Character requirements for being an elder (Titus 1:1-9). According to Paul, elders must live blamelessly, to be good husbands with children who are also Christians, and to be both generous and hospitable. They must not only teach sound teaching but also oppose false teaching and show the mistakes being made.
Conduct for the congregants (Titus 2:1-10, 3:1-11). Paul exhorts older men to live lives worthy of respect, to have patience and love. Older women are encouraged to avoid slander or excessive drinking and must encourage younger women to be good wives and mothers. Young men are encouraged to live wisely (something that Titus, being a young man himself, must be careful to model to them). Slaves are exhorted to be trustworthy and obedient. The church as a whole is exhorted to submit to authorities and avoid fighting and “foolish discussions” (Titus 3:9).
The futility of heresy (Titus 1:10-16, 3:9-11). Paul highlights how some foolish people at the Cretan church fool others with “useless talk” (Titus 1:10) about circumcision, spiritual genealogies, and following Jewish laws that Christians don’t have to follow. Paul not only calls these people foolish, but he also warns Titus that they are “worthless for doing anything good” (Titus 1:15). However, this does not mean these people are beyond turning around. Paul advises Titus to handle these people by rebuking them “to make them strong in the faith” (Titus 1:13), and to give a first and second warning (Titus 3:10). If people still do not repent after the second warning, then Titus should “have nothing more to do with them” (Titus 3:10).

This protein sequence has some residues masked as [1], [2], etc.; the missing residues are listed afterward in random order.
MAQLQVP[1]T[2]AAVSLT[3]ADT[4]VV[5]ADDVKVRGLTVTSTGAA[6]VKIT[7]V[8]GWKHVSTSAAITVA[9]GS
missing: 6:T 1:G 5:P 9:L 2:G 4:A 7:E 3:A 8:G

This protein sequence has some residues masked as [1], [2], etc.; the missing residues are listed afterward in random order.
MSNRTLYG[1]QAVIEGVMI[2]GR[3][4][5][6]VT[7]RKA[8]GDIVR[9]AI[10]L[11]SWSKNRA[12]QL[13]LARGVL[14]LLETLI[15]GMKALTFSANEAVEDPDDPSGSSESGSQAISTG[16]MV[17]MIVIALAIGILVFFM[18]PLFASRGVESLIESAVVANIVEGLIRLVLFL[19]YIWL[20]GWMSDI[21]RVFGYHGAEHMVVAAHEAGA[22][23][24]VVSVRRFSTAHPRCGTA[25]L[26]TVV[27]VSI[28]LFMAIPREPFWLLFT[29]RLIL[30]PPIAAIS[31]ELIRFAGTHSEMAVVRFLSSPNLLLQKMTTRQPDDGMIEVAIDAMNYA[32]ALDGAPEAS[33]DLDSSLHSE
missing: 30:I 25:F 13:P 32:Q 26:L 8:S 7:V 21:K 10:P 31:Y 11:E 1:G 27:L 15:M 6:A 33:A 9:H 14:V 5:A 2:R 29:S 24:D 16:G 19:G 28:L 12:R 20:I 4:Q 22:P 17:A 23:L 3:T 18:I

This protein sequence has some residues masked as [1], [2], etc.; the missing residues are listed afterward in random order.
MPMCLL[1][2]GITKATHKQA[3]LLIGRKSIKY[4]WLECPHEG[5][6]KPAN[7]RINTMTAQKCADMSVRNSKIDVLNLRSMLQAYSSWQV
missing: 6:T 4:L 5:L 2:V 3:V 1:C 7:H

Freedom and glory in Christ (Titus 2:11-15, 3:3-8). Having described how the church should act, Paul gives the grace of God as the reason for them to behave this way. Christians were once slaves to their sins, but God saved them, and they have been taught to “turn away from godless living” (Titus 2:12). They place their trust not in whether they will be treated well in this life, but in the eternal promise of salvation. They place their hope not in things working out now, but in the day that Jesus will reveal himself to humanity.
What Happened to Titus in the Bible, after Paul Wrote to Him?